Treatment and Prognosis of Interstitial Lung Disease in Systemic Sclerosis: Where do we stand?

Ashima Makol | Associate Professor of Medicine, Division of Rheumatology, Mayo Clinic Rochester

Interstitial lung disease (ILD) is a leading cause of mortality in systemic sclerosis (SSc). While majority of SSc patients have ILD, it may have a widely variable clinical course. At present we lack the precision in predicting which subsets of patients will develop organ and potentially life-threatening disease but a high mortality risk is the impetus for rigorous monitoring for ILD development and progression.

High resolution chest imaging (HRCT) is more sensitive than pulmonary function tests (PFTs) alone for early diagnosis of SSc-ILD. Risk of developing ILD is higher in those with diffuse cutaneous SSc, African-american and Hispanic ethnicity, male gender, concomitant cardiac disease and positive Anti-Scl 70 antibody status. Elevated CRP and KL-6 levels have also been associated with risk of progression.

Observational studies have identified factors associated with SSc-ILD at baseline (FVC, HRCT extent) which can predict risk of mortality and offer guidance regarding treatment considerations. Several predictive models using readily available demographic and clinical data have been developed to assess prognosis in patients with connective tissue disease and ILD, some specifically validated for SSc-ILD. The GAP (sex, age and lung physiology), ILD-GAP, SADL (smoking history, age, DLCO), and SPAR (SpO2, arthritis) models will be discussed. The results of Scleroderma Lung Study I and II (SLS I, SLS II) have also offered valuable insights into physiologic and radiographic features, which help assess prognosis and potential response to treatment and will also be reviewed. Short-term progression of ILD (decline in FVC and DLCO over 2 years) is reported to be a better predictor of mortality than baseline severity of ILD.

Not all patients with SSc-ILD warrant intervention. Periodic monitoring of clinical symptoms and PFTs is key. Those with clinically meaningful decline in lung function (decline in FVC > 10% from baseline or > 5% to < 10% relative decline in FVC and > 15% relative decline in DLCO) should be treated. Recently published data (SLS-I and SLS-II) support use of cyclophosphamide or mycophenolate mofetil as first-line treatment of SSc-ILD both of which have shown modest improvements in FVC with treatment aimed at stablizing disease or attenuating disease progression. For patients not responding to first-line therapies, rituximab is utilized as rescue therapy. Recent trials of hematopoietic autologous stem cell transplantation have also demonstrated benefit in patients with progressive SSc-ILD. Studies with antifibrotics and biologics are underway for SSc-ILD, and will be reviewed. An approach to treatment and monitoring will be outlined.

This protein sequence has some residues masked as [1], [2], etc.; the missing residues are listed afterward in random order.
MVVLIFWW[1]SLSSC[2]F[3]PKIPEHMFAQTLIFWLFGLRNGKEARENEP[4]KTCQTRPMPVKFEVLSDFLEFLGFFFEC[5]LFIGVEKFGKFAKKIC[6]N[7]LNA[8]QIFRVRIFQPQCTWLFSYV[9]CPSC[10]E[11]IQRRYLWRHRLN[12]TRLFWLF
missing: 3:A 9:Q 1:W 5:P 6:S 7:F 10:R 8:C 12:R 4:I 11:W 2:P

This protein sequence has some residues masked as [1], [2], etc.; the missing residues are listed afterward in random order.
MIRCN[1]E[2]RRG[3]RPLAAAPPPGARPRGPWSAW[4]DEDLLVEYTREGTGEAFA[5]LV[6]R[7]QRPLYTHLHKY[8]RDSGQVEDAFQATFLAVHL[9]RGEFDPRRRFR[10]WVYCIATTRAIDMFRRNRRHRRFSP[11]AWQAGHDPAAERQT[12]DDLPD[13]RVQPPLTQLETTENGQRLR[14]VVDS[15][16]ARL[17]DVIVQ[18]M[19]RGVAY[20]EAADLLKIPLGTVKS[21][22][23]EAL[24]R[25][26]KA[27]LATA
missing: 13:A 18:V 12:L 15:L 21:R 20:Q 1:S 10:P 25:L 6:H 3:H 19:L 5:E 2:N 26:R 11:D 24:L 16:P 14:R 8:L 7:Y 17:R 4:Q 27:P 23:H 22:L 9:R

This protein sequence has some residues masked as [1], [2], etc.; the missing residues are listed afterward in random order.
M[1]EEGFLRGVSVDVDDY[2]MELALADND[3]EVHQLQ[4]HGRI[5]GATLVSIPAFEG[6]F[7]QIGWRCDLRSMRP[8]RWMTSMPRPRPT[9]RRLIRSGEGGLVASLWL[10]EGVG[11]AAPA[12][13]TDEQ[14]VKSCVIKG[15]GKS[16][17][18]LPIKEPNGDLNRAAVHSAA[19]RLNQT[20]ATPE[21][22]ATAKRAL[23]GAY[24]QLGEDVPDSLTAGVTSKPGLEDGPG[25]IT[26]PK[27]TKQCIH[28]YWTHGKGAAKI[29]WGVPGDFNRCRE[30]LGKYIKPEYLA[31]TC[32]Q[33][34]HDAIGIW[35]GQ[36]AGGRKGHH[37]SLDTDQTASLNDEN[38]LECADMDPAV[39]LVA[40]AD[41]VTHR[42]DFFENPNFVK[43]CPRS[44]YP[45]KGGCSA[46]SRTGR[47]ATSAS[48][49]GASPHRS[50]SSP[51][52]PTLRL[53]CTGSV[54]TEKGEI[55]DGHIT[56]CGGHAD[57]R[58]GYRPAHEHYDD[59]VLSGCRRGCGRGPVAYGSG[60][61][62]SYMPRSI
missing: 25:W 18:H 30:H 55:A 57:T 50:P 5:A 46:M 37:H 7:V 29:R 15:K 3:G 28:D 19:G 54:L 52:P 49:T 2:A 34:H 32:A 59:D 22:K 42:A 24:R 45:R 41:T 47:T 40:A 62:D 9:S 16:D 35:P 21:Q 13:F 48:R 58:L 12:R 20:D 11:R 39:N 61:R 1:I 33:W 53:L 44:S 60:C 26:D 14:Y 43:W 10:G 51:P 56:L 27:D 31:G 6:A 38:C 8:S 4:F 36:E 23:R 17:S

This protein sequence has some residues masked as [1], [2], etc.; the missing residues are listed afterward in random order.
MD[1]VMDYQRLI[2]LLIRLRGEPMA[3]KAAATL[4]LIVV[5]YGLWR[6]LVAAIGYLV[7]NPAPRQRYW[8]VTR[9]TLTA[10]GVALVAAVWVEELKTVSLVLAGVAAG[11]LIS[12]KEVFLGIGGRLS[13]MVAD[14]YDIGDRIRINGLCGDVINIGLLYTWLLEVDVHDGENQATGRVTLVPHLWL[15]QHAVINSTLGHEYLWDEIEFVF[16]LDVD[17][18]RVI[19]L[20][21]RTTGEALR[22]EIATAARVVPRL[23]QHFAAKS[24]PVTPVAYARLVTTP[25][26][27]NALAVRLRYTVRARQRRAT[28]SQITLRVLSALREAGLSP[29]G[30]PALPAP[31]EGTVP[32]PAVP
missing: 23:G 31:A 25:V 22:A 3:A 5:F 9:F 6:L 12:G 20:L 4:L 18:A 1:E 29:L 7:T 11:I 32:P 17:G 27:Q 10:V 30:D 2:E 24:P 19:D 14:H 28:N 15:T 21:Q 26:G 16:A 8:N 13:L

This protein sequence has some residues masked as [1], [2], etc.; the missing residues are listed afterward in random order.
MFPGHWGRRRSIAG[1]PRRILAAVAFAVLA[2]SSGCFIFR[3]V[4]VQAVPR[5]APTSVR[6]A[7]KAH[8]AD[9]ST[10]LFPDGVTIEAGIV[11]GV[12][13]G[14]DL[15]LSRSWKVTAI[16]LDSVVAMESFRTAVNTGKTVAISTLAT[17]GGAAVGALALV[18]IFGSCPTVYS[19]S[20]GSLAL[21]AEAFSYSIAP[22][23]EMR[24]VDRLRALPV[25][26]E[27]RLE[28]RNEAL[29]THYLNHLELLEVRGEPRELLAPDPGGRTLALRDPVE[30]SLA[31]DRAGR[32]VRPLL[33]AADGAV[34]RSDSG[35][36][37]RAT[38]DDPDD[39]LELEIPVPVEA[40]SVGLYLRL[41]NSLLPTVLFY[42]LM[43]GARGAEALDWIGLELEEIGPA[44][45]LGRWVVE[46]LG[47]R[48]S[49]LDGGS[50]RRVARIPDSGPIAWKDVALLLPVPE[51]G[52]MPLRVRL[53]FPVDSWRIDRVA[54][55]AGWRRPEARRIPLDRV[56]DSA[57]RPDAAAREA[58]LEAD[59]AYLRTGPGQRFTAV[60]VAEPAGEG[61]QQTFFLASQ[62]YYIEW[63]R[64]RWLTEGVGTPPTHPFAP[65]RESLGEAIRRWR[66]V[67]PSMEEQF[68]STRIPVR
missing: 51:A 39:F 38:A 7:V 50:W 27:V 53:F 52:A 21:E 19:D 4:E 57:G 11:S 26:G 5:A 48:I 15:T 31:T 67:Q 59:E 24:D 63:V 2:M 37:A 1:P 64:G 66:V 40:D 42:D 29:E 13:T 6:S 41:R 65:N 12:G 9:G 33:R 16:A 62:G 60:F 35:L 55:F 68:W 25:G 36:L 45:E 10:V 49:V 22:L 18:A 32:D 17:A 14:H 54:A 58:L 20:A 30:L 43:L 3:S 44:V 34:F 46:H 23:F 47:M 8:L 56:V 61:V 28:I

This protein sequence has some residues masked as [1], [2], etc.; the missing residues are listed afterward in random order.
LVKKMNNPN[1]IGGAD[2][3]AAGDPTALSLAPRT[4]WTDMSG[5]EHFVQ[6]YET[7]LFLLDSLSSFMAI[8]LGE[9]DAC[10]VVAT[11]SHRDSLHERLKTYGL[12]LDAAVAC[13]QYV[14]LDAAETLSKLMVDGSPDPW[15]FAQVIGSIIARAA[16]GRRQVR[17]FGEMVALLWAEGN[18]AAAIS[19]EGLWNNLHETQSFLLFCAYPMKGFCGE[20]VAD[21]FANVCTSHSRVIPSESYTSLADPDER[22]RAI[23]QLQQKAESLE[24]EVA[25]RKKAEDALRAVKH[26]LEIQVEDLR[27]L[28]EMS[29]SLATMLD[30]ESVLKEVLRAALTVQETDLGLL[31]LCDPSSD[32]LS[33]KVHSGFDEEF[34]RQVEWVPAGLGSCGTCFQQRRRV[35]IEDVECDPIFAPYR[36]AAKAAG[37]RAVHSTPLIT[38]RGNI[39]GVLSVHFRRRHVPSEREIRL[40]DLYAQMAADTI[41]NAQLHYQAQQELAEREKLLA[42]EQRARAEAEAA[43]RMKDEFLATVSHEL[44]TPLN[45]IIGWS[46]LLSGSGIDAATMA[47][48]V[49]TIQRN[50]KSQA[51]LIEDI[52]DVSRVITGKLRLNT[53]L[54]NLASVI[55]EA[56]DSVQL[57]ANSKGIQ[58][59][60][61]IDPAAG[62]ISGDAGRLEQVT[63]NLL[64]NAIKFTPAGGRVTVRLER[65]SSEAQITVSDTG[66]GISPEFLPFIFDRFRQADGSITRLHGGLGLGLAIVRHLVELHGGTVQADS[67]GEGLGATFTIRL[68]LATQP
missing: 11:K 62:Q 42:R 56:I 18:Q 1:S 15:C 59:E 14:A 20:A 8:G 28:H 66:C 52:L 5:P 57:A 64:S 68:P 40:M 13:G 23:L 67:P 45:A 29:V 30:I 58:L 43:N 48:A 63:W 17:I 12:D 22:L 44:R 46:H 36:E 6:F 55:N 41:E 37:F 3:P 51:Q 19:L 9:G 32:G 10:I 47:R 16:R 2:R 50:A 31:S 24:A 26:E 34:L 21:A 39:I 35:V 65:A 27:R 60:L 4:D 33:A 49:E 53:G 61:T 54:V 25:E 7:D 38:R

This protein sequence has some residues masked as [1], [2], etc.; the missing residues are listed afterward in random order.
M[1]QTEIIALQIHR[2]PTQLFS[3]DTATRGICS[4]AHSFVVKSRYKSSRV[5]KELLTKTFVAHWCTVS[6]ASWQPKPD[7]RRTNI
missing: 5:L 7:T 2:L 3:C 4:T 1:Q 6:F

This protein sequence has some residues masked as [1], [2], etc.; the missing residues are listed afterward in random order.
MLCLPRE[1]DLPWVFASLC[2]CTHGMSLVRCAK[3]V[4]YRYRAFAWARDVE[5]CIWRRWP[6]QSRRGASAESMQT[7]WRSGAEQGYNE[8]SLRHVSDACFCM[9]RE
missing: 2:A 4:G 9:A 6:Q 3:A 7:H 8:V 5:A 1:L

Key References:

  1. Roofeh et al. Management of systemic sclerosis associated-Interstitial Lung Disease. Curr Opin Rheumatol 2019, 31:241–249.
  2. Mango RL et al. Assessing Mortality Models in Systemic Sclerosis-Related Interstitial Lung Disease. Lung 2018 Aug;196(4):409-416.
  3. Volkmann ER et al. Short-term progression of interstitial lung disease in systemic sclerosis predicts long-term survival in two independent clinical trial cohorts. Ann Rheum Dis 2019;78:122–130.
  4. Tashkin DP, Elashoff R, Clements PJ, et al. Cyclophosphamide versus placebo in scleroderma lung disease. N Engl J Med 2006;354:2655–66.